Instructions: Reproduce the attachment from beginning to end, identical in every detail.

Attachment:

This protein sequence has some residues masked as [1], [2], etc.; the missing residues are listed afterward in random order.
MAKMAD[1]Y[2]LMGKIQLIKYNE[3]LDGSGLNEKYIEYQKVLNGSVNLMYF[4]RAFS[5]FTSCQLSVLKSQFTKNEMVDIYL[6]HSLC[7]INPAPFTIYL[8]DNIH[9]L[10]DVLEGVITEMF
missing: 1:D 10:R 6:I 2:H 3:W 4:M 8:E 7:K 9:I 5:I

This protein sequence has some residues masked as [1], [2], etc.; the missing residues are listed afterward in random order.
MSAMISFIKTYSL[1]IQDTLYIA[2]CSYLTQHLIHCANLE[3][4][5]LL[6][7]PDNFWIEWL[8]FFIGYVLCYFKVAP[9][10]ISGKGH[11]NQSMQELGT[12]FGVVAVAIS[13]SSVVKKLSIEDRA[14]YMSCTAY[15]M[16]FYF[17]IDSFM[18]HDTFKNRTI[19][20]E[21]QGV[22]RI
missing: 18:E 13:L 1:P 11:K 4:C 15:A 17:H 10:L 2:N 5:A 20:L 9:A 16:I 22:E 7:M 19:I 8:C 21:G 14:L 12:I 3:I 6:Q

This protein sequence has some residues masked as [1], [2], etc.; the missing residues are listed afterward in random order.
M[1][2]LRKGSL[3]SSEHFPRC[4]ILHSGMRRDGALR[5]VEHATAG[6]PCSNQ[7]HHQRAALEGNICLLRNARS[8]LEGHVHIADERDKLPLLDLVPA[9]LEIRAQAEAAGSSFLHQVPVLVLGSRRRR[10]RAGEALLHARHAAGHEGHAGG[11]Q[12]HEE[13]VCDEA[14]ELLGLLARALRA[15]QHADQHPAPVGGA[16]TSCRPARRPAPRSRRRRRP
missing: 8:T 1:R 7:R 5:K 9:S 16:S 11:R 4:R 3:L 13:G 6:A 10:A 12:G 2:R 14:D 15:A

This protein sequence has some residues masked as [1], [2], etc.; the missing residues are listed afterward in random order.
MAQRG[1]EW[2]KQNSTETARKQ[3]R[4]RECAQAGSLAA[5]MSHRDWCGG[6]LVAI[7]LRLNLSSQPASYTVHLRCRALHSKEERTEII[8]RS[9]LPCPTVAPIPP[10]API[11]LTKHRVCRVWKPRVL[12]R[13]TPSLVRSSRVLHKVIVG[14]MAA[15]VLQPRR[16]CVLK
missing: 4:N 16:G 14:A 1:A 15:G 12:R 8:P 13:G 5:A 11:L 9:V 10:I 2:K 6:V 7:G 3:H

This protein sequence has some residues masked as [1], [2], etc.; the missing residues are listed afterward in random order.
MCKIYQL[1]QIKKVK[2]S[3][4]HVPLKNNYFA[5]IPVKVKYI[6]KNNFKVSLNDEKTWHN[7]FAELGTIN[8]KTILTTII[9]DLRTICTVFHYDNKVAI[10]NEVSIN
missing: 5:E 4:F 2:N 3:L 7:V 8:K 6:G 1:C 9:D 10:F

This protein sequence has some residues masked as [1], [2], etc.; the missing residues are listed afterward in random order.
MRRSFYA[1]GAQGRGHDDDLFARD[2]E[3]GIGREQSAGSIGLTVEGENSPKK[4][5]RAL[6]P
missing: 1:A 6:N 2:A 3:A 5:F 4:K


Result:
This protein sequence has some residues masked as [1], [2], etc.; the missing residues are listed afterward in random order.
MAKMAD[1]Y[2]LMGKIQLIKYNE[3]LDGSGLNEKYIEYQKVLNGSVNLMYF[4]RAFS[5]FTSCQLSVLKSQFTKNEMVDIYL[6]HSLC[7]INPAPFTIYL[8]DNIH[9]L[10]DVLEGVITEMF
missing: 1:D 10:R 6:I 2:H 3:W 4:M 8:E 7:K 9:I 5:I

This protein sequence has some residues masked as [1], [2], etc.; the missing residues are listed afterward in random order.
MSAMISFIKTYSL[1]IQDTLYIA[2]CSYLTQHLIHCANLE[3][4][5]LL[6][7]PDNFWIEWL[8]FFIGYVLCYFKVAP[9][10]ISGKGH[11]NQSMQELGT[12]FGVVAVAIS[13]SSVVKKLSIEDRA[14]YMSCTAY[15]M[16]FYF[17]IDSFM[18]HDTFKNRTI[19][20]E[21]QGV[22]RI
missing: 18:E 13:L 1:P 11:K 4:C 15:A 17:H 10:L 2:N 5:A 20:L 9:A 16:I 22:E 7:M 19:I 8:C 21:G 14:L 12:I 3:I 6:Q

This protein sequence has some residues masked as [1], [2], etc.; the missing residues are listed afterward in random order.
M[1][2]LRKGSL[3]SSEHFPRC[4]ILHSGMRRDGALR[5]VEHATAG[6]PCSNQ[7]HHQRAALEGNICLLRNARS[8]LEGHVHIADERDKLPLLDLVPA[9]LEIRAQAEAAGSSFLHQVPVLVLGSRRRR[10]RAGEALLHARHAAGHEGHAGG[11]Q[12]HEE[13]VCDEA[14]ELLGLLARALRA[15]QHADQHPAPVGGA[16]TSCRPARRPAPRSRRRRRP
missing: 8:T 1:R 7:R 5:K 9:S 16:S 11:R 4:R 3:L 13:G 6:A 10:A 12:G 2:R 14:D 15:A

This protein sequence has some residues masked as [1], [2], etc.; the missing residues are listed afterward in random order.
MAQRG[1]EW[2]KQNSTETARKQ[3]R[4]RECAQAGSLAA[5]MSHRDWCGG[6]LVAI[7]LRLNLSSQPASYTVHLRCRALHSKEERTEII[8]RS[9]LPCPTVAPIPP[10]API[11]LTKHRVCRVWKPRVL[12]R[13]TPSLVRSSRVLHKVIVG[14]MAA[15]VLQPRR[16]CVLK
missing: 4:N 16:G 14:A 1:A 15:G 12:R 8:P 13:G 5:A 11:L 9:V 10:I 2:K 6:V 7:G 3:H

This protein sequence has some residues masked as [1], [2], etc.; the missing residues are listed afterward in random order.
MCKIYQL[1]QIKKVK[2]S[3][4]HVPLKNNYFA[5]IPVKVKYI[6]KNNFKVSLNDEKTWHN[7]FAELGTIN[8]KTILTTII[9]DLRTICTVFHYDNKVAI[10]NEVSIN
missing: 5:E 4:F 2:N 3:L 7:V 8:K 6:G 1:C 9:D 10:F

This protein sequence has some residues masked as [1], [2], etc.; the missing residues are listed afterward in random order.
MRRSFYA[1]GAQGRGHDDDLFARD[2]E[3]GIGREQSAGSIGLTVEGENSPKK[4][5]RAL[6]P
missing: 1:A 6:N 2:A 3:A 5:F 4:K